I don't believe the few should be punished for the crimes of the many. Does that make me a privilege-ist? Well, if a person deserves privilege, he should have it. We live in a culture of appropriation and amalgamation, where, in spite of (or perhaps as a reaction to) all the diversity in human life, we try to regulate human behavior according to sweeping generalizations. It's a curious symptom of the equality mindset, that everyone should be treated the same, and have to follow the same rules. Even if it means putting extra pressure on the underachievers and pulling back the overachievers. It occurs when you mistake equal opportunity for mathematical equality. People are not the same. Fairness (and thus, justice) is not predicated upon treating everyone the same. We're all different. We have different abilities, and we have different sensibilities. Equality means that we all deserve to be treated as having equal worth - that no one of us deserves to be overlooked, discriminated against, or have our basic fundamental rights violated. Especially if we're not like everyone else. That we're different doesn't mean we don't deserve to be treated with the same humanity. But that doesn't mean we must or even want to be treated in exactly the same way. A man in a wheelchair should not be expected to take the stairs, but his inability to do so does not reflect a lesser worth or humanity. He is not equal to anyone else in the world, he is different. But just as worthwhile as anyone else. Just as deserving of dignity and his basic human rights.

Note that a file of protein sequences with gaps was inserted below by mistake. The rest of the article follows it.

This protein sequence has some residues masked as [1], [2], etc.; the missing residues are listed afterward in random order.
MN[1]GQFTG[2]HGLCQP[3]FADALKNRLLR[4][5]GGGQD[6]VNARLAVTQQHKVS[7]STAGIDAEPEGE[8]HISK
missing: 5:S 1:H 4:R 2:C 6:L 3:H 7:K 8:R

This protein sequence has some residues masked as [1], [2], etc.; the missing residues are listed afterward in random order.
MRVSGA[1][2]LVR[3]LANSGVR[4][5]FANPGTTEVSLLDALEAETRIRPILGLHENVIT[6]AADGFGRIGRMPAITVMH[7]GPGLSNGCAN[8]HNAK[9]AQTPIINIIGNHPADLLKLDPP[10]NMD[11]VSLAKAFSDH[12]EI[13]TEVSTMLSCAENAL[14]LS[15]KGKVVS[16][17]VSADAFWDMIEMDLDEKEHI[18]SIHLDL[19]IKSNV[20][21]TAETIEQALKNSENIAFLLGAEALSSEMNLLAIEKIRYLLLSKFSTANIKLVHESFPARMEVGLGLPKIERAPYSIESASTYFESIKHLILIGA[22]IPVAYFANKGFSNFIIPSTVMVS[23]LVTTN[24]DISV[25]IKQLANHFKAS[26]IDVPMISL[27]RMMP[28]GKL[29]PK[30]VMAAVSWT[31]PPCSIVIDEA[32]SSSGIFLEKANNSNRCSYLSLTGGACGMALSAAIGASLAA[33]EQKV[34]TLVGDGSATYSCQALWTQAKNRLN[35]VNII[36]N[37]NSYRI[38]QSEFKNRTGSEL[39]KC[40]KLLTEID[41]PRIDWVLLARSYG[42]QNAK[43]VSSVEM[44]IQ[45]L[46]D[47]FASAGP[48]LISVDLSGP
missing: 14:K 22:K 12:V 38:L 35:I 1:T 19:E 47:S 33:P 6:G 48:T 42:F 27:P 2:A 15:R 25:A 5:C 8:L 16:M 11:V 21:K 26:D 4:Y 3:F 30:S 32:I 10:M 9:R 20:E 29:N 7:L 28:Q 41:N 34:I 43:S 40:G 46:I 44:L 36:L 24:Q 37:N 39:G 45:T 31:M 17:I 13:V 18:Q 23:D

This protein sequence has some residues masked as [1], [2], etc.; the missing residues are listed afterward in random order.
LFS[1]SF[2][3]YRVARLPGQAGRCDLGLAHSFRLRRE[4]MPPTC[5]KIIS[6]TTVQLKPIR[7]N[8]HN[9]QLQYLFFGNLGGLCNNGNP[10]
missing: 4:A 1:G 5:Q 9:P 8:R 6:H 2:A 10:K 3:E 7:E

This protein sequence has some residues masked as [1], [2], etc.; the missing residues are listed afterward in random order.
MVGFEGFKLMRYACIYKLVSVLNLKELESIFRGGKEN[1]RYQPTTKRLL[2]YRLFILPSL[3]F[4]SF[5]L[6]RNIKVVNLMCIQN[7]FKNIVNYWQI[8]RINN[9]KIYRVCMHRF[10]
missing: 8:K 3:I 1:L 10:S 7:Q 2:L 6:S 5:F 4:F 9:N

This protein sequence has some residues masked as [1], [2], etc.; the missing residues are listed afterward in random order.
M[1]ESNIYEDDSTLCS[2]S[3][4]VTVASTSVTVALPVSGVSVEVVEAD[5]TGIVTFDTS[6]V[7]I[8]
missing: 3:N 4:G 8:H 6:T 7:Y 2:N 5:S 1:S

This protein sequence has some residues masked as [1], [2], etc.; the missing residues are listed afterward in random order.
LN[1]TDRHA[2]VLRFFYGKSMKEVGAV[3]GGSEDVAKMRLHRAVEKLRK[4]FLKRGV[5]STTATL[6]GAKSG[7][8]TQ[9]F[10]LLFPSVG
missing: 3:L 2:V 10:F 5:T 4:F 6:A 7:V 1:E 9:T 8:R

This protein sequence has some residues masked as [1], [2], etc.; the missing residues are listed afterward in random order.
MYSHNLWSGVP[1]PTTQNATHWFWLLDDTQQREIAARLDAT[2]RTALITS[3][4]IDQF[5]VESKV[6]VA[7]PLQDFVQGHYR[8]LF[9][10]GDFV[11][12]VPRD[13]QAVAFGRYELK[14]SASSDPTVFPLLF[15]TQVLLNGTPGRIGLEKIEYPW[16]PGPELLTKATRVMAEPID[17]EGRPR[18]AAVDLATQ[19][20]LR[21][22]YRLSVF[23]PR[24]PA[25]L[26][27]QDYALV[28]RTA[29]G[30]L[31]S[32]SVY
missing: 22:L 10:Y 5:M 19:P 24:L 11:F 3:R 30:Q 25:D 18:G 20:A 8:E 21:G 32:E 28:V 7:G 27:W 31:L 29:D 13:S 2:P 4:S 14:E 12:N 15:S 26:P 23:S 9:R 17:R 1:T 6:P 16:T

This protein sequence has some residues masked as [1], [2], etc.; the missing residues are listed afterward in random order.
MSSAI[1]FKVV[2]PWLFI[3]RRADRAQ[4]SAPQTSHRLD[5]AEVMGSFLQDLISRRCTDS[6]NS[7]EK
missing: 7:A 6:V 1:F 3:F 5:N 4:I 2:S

In law, we have a tendency to want to legislate across the board, because it's easier than taking individual factors into consideration. And yet, this is precisely what the courts are designed to do. And they're designed that way for a reason - to protect each individual's human rights. Because a man in a wheelchair is not a handicapped man, he is an individual. A man of color is not a black man but an individual. A female is not a woman but an individual. A youth is not a child but an individual. There are, unfortunately, persons in our midst that go about committing crimes against law and humanity - raping, stealing, murdering, etc. - but this is no justification for the limitation of the basic human rights of the individual. To legislate "safety" to the extent that it violates the freedom of the innocent is not justice. We do not have a responsibility, as citizens of a social order, to give up our rights and freedoms for "protections", nor for the excessive punishment of those who break the social order (criminals). On the contrary, it is our responsibility to stand up for our rights and our freedoms against this kind of legislative and social protectionism. That one man might steal a gun and use it to commit murder is not reason to restrict another from purchasing a gun for self-defense. The honest citizen should never be penalized for the irresponsible actions of a criminal. It is not just to punish a person for someone else's bad decisions.